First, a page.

For Philly Sports, for Philadelphia, and For You….

Early in the pre-dawn hours of October 6, 1723, a ship slowly sailed up the Delaware River and docked on the Market Street Wharf in Philadelphia. As the morning rays from the sun lifted the early day fog and exposed the City of Philadelphia, seventeen-year old Benjamin Franklin disembarked from the boat and got his first look at one of America’s oldest cities.

Photo Courtesy of Philadelphia Sports Nation on X.

His journal entry read only one line, 6 October — Philadelphia.

Franklin was immediately taken and overwhelmed by Philly. Even 300 years ago, during the city’s formative years since 1682 when William Penn had led European colonization of an area that was previously a settlement of the Lenni Lenape Indians and would become America’s First Capitol City, Philadelphia was full of vitality and entertainment. Mr. Franklin loved entertainment and sport, and would love Philadelphia even more for the rest of his life.

Sure, we make some mistakes. We occasionally run over our 76ers on bikes, decide to have battery-packed snowball fights at the Vet, and boo Santa Claus.

It’s all part of the entertainment. And we are as human as the next city.

Some of our fans have even been hauled in front of a judge during an Eagles game for bad behavior.

Today, young visitors of the same age as Benjamin Franklin when he arrived can feel the thrill of experiencing a city that resonates hard-work, pride, and determination through all of its sports franchises. You can feel the commitment whether you are from Philadelphia or not.

Photo Courtesy of Eagles Nation on X.

Within the walls of Lincoln Financial Field with its immense Wind-Turbines and green explosive fireworks that light-up the night sky is the finest Philadelphia Eagles team ever, complete with one of the NFL’s finest young quarterbacks who is not even close to his prime and an unorthodox Head Coach who bleeds green along with its devoted fanbase.

He’s the biggest kid in the stadium.

Seventy-five years ago, a determined Eagles team overcame a December 1948 Philly Nor’easter to become World Champions for the first time. This 2023 team is poised to do it again.

Photo Courtesy of

It’s a tradition to take in a Phillies game during long summer months at Citizens Bank Park. Since 1883, the City of Brotherly love has loved its Phillies and attended its games win or lose. Even after a Game 7 loss, Opening Day 2024 will be full of Philadelphia faithful ready to see these Phillies light up the sky with leather-bound projectiles. If you are at a game and your face gets inhaled by the Phanatic, don’t worry. Slow, deep, breaths. You’ll be fine.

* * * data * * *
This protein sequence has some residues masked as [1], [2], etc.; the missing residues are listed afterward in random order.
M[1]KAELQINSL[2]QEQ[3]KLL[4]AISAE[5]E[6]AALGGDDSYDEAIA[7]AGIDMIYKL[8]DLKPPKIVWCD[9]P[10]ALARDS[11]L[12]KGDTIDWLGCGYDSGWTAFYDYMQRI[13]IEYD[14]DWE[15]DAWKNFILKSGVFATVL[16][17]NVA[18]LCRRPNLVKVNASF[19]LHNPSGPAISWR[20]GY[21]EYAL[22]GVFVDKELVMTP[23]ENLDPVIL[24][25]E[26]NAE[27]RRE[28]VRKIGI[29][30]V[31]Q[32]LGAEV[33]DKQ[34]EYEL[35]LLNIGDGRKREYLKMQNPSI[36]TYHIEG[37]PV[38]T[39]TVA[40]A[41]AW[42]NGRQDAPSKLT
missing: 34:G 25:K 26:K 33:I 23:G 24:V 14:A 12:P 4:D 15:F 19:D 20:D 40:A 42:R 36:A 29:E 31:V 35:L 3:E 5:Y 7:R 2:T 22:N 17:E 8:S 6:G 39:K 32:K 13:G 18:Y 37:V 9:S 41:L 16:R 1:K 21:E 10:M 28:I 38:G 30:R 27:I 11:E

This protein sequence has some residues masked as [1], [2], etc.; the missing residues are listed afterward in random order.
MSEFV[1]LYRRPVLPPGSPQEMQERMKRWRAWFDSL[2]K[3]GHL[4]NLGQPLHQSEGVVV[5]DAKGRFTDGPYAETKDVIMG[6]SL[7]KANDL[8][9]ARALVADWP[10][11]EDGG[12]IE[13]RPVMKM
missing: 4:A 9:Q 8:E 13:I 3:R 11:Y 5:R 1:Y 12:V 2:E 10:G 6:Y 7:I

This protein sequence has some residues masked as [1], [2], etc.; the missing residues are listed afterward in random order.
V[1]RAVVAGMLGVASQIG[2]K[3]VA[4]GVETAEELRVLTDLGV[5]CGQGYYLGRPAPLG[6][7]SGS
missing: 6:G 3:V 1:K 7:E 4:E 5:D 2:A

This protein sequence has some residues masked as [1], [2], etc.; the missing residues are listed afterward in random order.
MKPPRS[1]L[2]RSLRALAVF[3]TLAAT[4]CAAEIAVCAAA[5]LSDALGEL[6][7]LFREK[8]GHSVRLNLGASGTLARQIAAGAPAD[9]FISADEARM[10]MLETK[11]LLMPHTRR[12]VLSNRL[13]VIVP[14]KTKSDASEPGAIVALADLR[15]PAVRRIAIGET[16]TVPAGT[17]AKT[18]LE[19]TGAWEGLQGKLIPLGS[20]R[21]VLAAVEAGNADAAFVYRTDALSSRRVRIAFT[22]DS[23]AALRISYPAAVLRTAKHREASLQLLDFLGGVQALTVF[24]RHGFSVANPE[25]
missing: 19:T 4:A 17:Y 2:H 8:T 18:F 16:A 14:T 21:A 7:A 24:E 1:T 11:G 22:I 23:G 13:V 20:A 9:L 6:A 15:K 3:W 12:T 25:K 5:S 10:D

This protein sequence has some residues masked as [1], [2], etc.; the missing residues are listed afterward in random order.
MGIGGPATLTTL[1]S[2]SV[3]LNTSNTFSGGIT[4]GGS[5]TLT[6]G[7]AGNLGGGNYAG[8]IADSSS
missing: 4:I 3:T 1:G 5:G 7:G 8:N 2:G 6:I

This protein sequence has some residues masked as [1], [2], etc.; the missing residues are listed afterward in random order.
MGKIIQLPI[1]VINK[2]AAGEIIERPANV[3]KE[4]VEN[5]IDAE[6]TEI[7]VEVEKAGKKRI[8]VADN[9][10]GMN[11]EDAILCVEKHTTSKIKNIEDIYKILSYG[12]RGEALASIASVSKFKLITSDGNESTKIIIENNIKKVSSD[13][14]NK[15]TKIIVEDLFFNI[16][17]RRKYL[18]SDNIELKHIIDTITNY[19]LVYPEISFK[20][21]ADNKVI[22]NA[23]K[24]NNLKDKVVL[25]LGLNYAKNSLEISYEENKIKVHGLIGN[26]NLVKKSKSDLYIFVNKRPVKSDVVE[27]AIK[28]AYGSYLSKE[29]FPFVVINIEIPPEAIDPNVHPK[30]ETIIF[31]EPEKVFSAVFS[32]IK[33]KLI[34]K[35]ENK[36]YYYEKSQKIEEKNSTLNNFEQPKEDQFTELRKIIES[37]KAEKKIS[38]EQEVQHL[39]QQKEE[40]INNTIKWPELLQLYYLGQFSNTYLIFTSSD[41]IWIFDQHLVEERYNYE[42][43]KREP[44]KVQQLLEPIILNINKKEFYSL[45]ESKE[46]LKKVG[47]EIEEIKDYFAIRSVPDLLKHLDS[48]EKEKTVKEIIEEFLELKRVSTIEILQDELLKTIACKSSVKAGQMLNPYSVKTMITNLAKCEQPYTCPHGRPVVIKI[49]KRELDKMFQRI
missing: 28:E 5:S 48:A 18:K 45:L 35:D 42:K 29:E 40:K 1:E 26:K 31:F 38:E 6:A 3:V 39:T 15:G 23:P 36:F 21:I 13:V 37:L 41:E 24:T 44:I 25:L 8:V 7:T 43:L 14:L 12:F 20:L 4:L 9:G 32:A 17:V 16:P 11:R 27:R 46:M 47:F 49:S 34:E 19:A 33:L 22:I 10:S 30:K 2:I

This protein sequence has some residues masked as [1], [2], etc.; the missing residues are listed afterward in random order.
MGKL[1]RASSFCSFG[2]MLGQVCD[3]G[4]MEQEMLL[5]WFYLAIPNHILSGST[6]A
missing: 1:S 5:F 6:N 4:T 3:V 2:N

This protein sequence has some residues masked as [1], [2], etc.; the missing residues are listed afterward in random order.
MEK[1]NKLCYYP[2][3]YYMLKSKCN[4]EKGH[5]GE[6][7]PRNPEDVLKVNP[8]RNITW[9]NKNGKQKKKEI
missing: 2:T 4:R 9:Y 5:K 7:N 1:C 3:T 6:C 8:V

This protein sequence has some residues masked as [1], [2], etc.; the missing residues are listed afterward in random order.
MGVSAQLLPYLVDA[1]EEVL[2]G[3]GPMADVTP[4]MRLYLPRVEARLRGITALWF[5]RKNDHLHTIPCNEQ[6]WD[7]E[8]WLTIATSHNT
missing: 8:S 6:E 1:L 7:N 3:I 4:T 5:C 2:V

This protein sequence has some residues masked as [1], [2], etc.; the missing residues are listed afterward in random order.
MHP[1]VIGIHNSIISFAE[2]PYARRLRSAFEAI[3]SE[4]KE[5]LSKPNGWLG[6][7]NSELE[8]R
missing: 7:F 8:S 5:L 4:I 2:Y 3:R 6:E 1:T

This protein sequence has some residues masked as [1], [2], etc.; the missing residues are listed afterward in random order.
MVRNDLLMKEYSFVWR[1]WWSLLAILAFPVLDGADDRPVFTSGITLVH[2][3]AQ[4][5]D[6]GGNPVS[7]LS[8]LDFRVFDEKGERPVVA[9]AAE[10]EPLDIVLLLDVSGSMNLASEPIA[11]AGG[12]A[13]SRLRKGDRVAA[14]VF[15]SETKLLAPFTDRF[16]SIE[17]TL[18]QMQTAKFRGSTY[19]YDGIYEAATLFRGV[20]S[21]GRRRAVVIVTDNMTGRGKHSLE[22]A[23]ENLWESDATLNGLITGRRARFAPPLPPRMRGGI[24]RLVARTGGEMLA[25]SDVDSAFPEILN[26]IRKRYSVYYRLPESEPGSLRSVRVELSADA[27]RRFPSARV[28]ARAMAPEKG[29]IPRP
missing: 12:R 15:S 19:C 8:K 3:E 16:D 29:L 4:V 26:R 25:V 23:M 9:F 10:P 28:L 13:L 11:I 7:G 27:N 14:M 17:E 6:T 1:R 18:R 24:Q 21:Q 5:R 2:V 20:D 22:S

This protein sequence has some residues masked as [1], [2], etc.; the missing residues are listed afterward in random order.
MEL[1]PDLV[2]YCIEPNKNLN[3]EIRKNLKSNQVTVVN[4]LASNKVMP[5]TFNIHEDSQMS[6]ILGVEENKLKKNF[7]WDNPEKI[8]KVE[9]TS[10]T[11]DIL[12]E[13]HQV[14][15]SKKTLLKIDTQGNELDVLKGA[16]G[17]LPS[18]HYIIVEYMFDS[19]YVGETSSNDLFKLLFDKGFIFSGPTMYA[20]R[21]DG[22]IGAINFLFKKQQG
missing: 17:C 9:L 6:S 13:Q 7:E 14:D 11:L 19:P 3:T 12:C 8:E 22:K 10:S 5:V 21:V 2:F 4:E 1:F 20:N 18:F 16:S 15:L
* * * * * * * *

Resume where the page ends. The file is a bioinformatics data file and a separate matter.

Enjoy a beer and a cheesesteak. Every home run rings the Liberty Bell (the one in the stadium.)

In the comfort of the Wells Fargo Center, you can take a game from a team one of the NBA’s best Centers in Joel Embiid and Tyrese Maxey who is a true embodiment of Philadelphia. Even without James Harden, they are one of the best NBA squads in the East.

Besides, how can you get any more American than the 76ers?

Sixty-seven years after arriving in Philadelphia, Benjamin Franklin, the man who invented the Franklin/Pennsylvania Stove, the Lightening Rod, and three-wheel clock, died in April of 1790 in the City that he loved. His last words in his final days, “a dying man can do nothing easily.”

At time when the Philadelphia’s population was estimated to be around 28,000, some 20,000 people turned out for his funeral. On a crisp April day, not unlike the weather on the first day that Franklin arrived in Philadelphia back in October of 1723, he was laid to rest.

Today, you can still visit his grave in Christ Church Burial Ground at 5th and Arch Street and throw a penny for some Philly good luck. His legacy of innovation, love of sport and entertainment, resonates still today.

Most importantly, he appreciated Philadelphia, and all if its people.

I do, too.

Happy Thanksgiving to all of you and your families, Philadelphia.

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